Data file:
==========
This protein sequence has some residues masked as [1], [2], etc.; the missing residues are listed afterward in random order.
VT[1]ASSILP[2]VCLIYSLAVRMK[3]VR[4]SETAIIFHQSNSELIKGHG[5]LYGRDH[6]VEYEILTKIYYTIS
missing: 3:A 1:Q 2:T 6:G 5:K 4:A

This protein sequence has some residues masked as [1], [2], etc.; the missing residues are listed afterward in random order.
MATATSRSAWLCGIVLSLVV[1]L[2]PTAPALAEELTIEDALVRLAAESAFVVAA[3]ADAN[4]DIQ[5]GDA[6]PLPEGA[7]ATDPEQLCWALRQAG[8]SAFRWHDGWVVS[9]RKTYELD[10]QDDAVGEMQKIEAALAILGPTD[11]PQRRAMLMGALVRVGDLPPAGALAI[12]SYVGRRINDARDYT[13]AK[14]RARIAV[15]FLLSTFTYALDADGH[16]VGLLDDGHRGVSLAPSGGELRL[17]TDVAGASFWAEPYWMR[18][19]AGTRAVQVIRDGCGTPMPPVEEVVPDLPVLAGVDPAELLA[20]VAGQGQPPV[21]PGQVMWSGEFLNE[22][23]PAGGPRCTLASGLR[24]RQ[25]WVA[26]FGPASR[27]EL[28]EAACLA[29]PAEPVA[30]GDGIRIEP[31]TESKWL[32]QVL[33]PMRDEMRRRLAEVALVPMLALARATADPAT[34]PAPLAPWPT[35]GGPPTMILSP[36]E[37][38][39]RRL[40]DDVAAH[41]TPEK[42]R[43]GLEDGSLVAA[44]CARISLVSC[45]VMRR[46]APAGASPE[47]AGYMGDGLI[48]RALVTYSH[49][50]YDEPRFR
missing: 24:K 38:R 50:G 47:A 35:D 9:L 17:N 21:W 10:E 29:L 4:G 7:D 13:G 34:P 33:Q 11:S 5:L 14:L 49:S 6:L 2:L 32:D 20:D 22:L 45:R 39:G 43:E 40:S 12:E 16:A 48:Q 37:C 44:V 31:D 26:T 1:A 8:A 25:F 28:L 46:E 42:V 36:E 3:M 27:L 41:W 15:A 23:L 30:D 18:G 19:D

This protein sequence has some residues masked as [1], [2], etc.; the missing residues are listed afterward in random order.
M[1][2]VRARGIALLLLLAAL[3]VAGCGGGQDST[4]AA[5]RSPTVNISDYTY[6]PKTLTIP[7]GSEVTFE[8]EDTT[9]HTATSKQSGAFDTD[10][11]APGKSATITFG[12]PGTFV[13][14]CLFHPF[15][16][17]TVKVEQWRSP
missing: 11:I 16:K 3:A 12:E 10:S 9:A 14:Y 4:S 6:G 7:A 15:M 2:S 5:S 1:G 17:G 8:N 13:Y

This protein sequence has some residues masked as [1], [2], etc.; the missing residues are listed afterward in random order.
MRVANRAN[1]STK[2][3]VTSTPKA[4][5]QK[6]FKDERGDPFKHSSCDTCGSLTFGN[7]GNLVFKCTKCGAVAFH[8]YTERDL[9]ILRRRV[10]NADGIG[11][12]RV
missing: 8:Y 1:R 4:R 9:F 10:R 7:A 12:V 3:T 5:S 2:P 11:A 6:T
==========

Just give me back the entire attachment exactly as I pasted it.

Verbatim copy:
This protein sequence has some residues masked as [1], [2], etc.; the missing residues are listed afterward in random order.
VT[1]ASSILP[2]VCLIYSLAVRMK[3]VR[4]SETAIIFHQSNSELIKGHG[5]LYGRDH[6]VEYEILTKIYYTIS
missing: 3:A 1:Q 2:T 6:G 5:K 4:A

This protein sequence has some residues masked as [1], [2], etc.; the missing residues are listed afterward in random order.
MATATSRSAWLCGIVLSLVV[1]L[2]PTAPALAEELTIEDALVRLAAESAFVVAA[3]ADAN[4]DIQ[5]GDA[6]PLPEGA[7]ATDPEQLCWALRQAG[8]SAFRWHDGWVVS[9]RKTYELD[10]QDDAVGEMQKIEAALAILGPTD[11]PQRRAMLMGALVRVGDLPPAGALAI[12]SYVGRRINDARDYT[13]AK[14]RARIAV[15]FLLSTFTYALDADGH[16]VGLLDDGHRGVSLAPSGGELRL[17]TDVAGASFWAEPYWMR[18][19]AGTRAVQVIRDGCGTPMPPVEEVVPDLPVLAGVDPAELLA[20]VAGQGQPPV[21]PGQVMWSGEFLNE[22][23]PAGGPRCTLASGLR[24]RQ[25]WVA[26]FGPASR[27]EL[28]EAACLA[29]PAEPVA[30]GDGIRIEP[31]TESKWL[32]QVL[33]PMRDEMRRRLAEVALVPMLALARATADPAT[34]PAPLAPWPT[35]GGPPTMILSP[36]E[37][38][39]RRL[40]DDVAAH[41]TPEK[42]R[43]GLEDGSLVAA[44]CARISLVSC[45]VMRR[46]APAGASPE[47]AGYMGDGLI[48]RALVTYSH[49][50]YDEPRFR
missing: 24:K 38:R 50:G 47:A 35:D 9:L 17:N 21:W 10:E 29:L 4:G 7:D 13:G 34:P 33:Q 11:S 5:L 14:L 49:S 6:L 2:L 32:D 20:D 22:L 45:R 39:G 43:E 40:S 12:E 16:A 48:Q 37:C 44:V 31:D 26:T 1:A 8:A 25:F 28:L 46:E 42:V 36:E 3:M 27:L 41:W 15:A 23:L 30:D 18:G 19:D

This protein sequence has some residues masked as [1], [2], etc.; the missing residues are listed afterward in random order.
M[1][2]VRARGIALLLLLAAL[3]VAGCGGGQDST[4]AA[5]RSPTVNISDYTY[6]PKTLTIP[7]GSEVTFE[8]EDTT[9]HTATSKQSGAFDTD[10][11]APGKSATITFG[12]PGTFV[13][14]CLFHPF[15][16][17]TVKVEQWRSP
missing: 11:I 16:K 3:A 12:E 10:S 9:A 14:Y 4:S 6:G 7:A 15:M 2:S 5:S 1:G 17:G 8:N 13:Y

This protein sequence has some residues masked as [1], [2], etc.; the missing residues are listed afterward in random order.
MRVANRAN[1]STK[2][3]VTSTPKA[4][5]QK[6]FKDERGDPFKHSSCDTCGSLTFGN[7]GNLVFKCTKCGAVAFH[8]YTERDL[9]ILRRRV[10]NADGIG[11][12]RV
missing: 8:Y 1:R 4:R 9:F 10:R 7:A 12:V 3:T 5:S 2:P 11:A 6:T